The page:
Product, Place, Price and Promotion – the traditional 4 Ps of the marketing mix, which the industry is all too familiar with.
The evolution of marketing, however, has thrown up a fifth P: Participation, said Sanjeeb Chaudhuri, global chief marketing officer and regional head, South Asia, Standard Chartered Bank.
“I would almost use the fifth P to be a P squared,” he added explaining that it is not just participation but also partnership.
Consumers today, he explained, want to work with their service provider or even the manufacturer of products and services they consume. In the new age of marketing, consumers are often willing to share their experiences online and in real time allowing them to often become co-creators of content for the brand.
This in turn empowers them to be both participants of the brand and partners of the product.
The new content model
While marketers generally tend to think about content only in the online or the mobile world, Chaudhuri reminds us that historically, content has always been key in marketing.
He cites the example of Procter and Gamble. In 1930, Procter and Gamble promoted their detergent products through television episodes which led to the word “soap opera” being coined. But today, content is not longer distributed in a broadcast model or a funnel.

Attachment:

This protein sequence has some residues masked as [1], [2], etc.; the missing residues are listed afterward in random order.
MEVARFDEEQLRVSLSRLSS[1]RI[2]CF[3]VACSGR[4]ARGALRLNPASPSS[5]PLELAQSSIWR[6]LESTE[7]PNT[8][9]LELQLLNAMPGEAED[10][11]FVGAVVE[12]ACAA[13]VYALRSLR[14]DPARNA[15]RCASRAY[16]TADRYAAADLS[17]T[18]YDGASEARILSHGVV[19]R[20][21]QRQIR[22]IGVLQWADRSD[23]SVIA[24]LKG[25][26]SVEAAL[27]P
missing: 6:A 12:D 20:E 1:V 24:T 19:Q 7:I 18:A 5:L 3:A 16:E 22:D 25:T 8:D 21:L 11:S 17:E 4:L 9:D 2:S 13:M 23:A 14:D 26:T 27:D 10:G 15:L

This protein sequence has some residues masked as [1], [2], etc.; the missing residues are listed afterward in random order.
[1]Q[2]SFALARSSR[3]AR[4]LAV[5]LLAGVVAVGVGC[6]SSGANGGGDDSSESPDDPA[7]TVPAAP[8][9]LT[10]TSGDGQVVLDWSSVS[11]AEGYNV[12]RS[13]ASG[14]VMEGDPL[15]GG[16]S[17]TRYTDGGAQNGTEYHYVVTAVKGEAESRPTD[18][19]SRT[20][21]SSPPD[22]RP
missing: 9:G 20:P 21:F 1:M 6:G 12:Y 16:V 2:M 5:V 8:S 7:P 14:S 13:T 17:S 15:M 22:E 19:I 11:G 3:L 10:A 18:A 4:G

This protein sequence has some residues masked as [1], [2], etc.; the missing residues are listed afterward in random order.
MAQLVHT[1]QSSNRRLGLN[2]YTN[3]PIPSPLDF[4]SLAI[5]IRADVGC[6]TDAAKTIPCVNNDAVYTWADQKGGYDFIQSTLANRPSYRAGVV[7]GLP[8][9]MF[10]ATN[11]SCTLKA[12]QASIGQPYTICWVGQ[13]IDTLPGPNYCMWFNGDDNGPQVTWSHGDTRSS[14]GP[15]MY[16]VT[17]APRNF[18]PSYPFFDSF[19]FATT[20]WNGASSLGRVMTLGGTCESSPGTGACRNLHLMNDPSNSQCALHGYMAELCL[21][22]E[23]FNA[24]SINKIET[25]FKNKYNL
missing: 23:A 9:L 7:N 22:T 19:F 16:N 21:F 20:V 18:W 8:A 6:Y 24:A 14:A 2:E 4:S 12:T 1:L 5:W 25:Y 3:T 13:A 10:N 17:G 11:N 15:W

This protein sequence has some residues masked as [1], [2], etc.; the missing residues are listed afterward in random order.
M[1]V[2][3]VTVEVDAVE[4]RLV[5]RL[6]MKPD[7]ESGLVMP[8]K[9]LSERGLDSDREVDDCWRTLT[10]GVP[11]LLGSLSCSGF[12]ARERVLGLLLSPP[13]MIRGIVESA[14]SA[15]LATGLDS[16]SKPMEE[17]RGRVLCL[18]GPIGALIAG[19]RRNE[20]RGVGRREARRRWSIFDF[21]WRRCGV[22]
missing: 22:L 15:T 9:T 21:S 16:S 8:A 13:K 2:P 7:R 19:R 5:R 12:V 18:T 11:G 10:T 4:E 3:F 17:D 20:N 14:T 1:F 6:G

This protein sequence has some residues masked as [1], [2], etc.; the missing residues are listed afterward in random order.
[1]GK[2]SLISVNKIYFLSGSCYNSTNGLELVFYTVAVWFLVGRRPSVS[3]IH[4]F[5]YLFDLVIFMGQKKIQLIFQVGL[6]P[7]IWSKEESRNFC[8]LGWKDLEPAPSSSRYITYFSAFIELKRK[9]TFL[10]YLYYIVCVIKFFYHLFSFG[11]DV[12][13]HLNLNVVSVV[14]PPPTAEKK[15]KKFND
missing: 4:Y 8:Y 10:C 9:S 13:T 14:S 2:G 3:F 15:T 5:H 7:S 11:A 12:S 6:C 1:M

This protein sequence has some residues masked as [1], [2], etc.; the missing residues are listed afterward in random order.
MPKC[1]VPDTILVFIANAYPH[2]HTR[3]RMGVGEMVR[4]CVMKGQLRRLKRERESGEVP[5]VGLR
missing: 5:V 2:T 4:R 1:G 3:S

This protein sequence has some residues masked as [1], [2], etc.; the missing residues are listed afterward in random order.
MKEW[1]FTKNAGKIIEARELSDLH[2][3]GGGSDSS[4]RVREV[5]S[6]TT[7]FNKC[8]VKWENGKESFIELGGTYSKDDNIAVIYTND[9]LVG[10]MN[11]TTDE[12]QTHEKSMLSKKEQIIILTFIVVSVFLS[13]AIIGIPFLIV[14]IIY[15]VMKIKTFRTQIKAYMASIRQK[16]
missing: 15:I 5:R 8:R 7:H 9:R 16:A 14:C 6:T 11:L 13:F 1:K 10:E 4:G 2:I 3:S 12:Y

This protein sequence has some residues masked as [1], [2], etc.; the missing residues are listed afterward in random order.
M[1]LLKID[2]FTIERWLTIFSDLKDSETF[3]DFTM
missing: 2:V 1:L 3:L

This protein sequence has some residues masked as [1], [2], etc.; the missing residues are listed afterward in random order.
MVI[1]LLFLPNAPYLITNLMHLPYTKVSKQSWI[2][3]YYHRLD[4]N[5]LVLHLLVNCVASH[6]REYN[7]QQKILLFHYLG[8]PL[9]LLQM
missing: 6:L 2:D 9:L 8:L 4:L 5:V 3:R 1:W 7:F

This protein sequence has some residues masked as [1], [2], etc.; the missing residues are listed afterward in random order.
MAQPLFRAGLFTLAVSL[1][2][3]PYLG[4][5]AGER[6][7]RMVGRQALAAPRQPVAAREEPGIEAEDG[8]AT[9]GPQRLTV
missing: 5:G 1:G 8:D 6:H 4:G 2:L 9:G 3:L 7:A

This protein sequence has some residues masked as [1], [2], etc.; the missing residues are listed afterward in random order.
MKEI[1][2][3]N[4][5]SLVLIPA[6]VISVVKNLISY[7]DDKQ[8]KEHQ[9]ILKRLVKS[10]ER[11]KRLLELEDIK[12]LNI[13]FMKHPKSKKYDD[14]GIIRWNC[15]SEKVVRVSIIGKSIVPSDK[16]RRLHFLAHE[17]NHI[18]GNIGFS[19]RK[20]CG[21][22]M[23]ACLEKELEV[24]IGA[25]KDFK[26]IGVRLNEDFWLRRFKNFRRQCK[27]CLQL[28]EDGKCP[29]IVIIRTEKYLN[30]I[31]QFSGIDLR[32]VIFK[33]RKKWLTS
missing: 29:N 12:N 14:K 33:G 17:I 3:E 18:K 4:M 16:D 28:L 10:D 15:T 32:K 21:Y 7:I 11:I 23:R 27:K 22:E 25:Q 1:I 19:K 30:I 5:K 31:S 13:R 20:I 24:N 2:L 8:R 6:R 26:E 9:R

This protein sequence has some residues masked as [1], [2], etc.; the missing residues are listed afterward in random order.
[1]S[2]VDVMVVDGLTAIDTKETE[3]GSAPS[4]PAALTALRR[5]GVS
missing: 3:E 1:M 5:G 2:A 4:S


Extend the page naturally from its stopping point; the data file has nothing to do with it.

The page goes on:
“Content today is still a work of art created by somebody but the fact is you also have lots of stuff happening at the same time – be it peer reviews, buyers, contributors, user generated content and more,” Chaudhuri added. “This is a convoluted model of how content is being absorbed, and co-created by consumers.”
This then becomes participative and a partnership between buyers, sellers and influencers. One brand which has successfully grasped the concept of the fifth P is Burberry.
Burberry engaged with its consumer by enabling the consumer to help co-create an actual trench coat and customise it. Customers can choose different styles and designs of details online and each customer can virtually experience the garment on the website before the final product is produced. The product can then be picked up at the store. This not only empowers consumers but also helps them form a bond with the brand, he added.
“It is especially important for marketers today to have a business model which connects with consumers,” said Chaudhuri.
“But we believe that the consumer is getting smarter in trying to filter out the noise and get exactly the deal he or she is looking for.”
Read the full transcription of the presentation in Marketing’s special edition The Futurist next month.